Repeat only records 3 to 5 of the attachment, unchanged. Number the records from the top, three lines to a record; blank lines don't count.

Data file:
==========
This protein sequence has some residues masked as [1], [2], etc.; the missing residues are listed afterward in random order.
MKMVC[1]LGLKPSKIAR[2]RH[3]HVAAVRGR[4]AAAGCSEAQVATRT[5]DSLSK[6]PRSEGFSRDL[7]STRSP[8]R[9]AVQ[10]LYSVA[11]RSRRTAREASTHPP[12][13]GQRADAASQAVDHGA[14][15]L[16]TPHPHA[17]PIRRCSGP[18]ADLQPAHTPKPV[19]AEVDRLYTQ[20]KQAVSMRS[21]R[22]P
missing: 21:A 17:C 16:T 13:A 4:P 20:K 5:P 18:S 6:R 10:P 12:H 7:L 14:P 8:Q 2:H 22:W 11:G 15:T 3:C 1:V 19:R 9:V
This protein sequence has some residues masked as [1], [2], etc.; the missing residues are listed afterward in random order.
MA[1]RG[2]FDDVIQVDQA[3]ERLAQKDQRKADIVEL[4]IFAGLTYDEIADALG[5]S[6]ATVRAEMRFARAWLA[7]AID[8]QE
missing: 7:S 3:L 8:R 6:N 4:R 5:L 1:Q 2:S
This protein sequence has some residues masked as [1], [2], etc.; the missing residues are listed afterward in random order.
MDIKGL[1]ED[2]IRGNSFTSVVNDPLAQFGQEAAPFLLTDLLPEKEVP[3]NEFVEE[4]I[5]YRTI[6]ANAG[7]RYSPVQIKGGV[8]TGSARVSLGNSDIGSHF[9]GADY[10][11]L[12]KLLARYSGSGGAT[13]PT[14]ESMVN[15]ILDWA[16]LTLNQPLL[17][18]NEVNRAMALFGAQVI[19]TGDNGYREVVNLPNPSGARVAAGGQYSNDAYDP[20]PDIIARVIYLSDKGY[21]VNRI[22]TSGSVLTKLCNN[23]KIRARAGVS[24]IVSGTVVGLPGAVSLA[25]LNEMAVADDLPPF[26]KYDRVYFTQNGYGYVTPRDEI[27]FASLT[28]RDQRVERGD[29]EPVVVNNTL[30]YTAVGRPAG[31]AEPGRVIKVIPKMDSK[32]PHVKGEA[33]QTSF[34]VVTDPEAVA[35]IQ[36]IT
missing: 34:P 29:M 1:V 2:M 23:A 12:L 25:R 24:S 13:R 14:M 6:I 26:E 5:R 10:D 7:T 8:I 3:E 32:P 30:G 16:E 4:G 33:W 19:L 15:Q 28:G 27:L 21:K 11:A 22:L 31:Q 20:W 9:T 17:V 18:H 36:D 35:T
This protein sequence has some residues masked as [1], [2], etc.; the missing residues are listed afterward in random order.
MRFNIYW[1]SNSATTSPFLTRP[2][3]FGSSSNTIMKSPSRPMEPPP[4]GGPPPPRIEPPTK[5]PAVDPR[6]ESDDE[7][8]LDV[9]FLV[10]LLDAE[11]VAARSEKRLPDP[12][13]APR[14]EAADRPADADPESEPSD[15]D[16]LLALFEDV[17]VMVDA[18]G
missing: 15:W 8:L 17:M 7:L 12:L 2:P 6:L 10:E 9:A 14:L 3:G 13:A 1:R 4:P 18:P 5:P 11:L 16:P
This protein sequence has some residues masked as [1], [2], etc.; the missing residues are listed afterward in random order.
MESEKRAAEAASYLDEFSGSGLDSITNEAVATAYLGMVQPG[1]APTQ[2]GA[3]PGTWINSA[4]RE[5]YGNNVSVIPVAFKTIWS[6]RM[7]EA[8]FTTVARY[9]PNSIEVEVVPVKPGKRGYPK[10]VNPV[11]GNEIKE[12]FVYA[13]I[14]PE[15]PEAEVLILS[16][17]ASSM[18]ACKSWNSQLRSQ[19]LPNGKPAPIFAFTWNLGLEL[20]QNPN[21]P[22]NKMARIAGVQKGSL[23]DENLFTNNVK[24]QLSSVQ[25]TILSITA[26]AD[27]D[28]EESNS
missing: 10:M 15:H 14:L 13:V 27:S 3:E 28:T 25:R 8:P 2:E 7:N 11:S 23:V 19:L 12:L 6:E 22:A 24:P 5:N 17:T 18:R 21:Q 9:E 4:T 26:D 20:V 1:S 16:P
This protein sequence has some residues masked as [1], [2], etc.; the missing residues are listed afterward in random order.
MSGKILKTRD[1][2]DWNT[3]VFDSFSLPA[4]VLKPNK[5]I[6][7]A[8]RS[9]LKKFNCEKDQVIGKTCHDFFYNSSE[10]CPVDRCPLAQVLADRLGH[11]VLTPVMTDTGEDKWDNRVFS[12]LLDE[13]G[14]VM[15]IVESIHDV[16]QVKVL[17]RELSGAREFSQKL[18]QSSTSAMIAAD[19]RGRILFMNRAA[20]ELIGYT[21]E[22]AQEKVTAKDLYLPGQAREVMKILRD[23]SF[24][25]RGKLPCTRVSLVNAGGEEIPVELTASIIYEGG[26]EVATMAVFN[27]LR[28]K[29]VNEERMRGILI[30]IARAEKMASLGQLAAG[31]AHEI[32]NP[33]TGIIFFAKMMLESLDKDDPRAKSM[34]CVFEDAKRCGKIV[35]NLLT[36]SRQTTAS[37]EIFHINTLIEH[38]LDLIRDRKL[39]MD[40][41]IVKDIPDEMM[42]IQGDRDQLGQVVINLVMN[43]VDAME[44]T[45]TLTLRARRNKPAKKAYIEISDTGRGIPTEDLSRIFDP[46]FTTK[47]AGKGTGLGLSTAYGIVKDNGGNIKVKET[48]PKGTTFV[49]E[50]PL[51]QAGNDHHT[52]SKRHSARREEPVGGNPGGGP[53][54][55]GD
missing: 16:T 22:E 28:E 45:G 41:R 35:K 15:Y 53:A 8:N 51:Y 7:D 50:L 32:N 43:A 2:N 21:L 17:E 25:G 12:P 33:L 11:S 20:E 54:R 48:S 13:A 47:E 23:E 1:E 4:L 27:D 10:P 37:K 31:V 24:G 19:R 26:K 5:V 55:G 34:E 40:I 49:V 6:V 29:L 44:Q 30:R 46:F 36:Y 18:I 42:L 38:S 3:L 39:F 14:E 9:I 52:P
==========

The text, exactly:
This protein sequence has some residues masked as [1], [2], etc.; the missing residues are listed afterward in random order.
MDIKGL[1]ED[2]IRGNSFTSVVNDPLAQFGQEAAPFLLTDLLPEKEVP[3]NEFVEE[4]I[5]YRTI[6]ANAG[7]RYSPVQIKGGV[8]TGSARVSLGNSDIGSHF[9]GADY[10][11]L[12]KLLARYSGSGGAT[13]PT[14]ESMVN[15]ILDWA[16]LTLNQPLL[17][18]NEVNRAMALFGAQVI[19]TGDNGYREVVNLPNPSGARVAAGGQYSNDAYDP[20]PDIIARVIYLSDKGY[21]VNRI[22]TSGSVLTKLCNN[23]KIRARAGVS[24]IVSGTVVGLPGAVSLA[25]LNEMAVADDLPPF[26]KYDRVYFTQNGYGYVTPRDEI[27]FASLT[28]RDQRVERGD[29]EPVVVNNTL[30]YTAVGRPAG[31]AEPGRVIKVIPKMDSK[32]PHVKGEA[33]QTSF[34]VVTDPEAVA[35]IQ[36]IT
missing: 34:P 29:M 1:V 2:M 23:A 12:L 25:R 24:S 13:R 14:M 6:I 26:E 5:R 10:D 7:T 8:I 3:E 32:P 30:G 16:E 4:G 33:W 19:L 15:Q 28:G 27:L 21:K 11:A 22:L 31:Q 20:W 9:T 17:V 18:H 36:D 35:T
This protein sequence has some residues masked as [1], [2], etc.; the missing residues are listed afterward in random order.
MRFNIYW[1]SNSATTSPFLTRP[2][3]FGSSSNTIMKSPSRPMEPPP[4]GGPPPPRIEPPTK[5]PAVDPR[6]ESDDE[7][8]LDV[9]FLV[10]LLDAE[11]VAARSEKRLPDP[12][13]APR[14]EAADRPADADPESEPSD[15]D[16]LLALFEDV[17]VMVDA[18]G
missing: 15:W 8:L 17:M 7:L 12:L 2:P 6:L 10:E 9:A 14:L 3:G 13:A 1:R 4:P 18:P 5:P 11:L 16:P
This protein sequence has some residues masked as [1], [2], etc.; the missing residues are listed afterward in random order.
MESEKRAAEAASYLDEFSGSGLDSITNEAVATAYLGMVQPG[1]APTQ[2]GA[3]PGTWINSA[4]RE[5]YGNNVSVIPVAFKTIWS[6]RM[7]EA[8]FTTVARY[9]PNSIEVEVVPVKPGKRGYPK[10]VNPV[11]GNEIKE[12]FVYA[13]I[14]PE[15]PEAEVLILS[16][17]ASSM[18]ACKSWNSQLRSQ[19]LPNGKPAPIFAFTWNLGLEL[20]QNPN[21]P[22]NKMARIAGVQKGSL[23]DENLFTNNVK[24]QLSSVQ[25]TILSITA[26]AD[27]D[28]EESNS
missing: 10:M 15:H 14:L 13:V 27:S 3:E 28:T 25:R 8:P 2:E 7:N 11:S 23:V 19:L 12:L 6:E 22:A 24:P 5:N 17:T 18:R 21:Q 9:E 4:T 26:D 20:V 1:S 16:P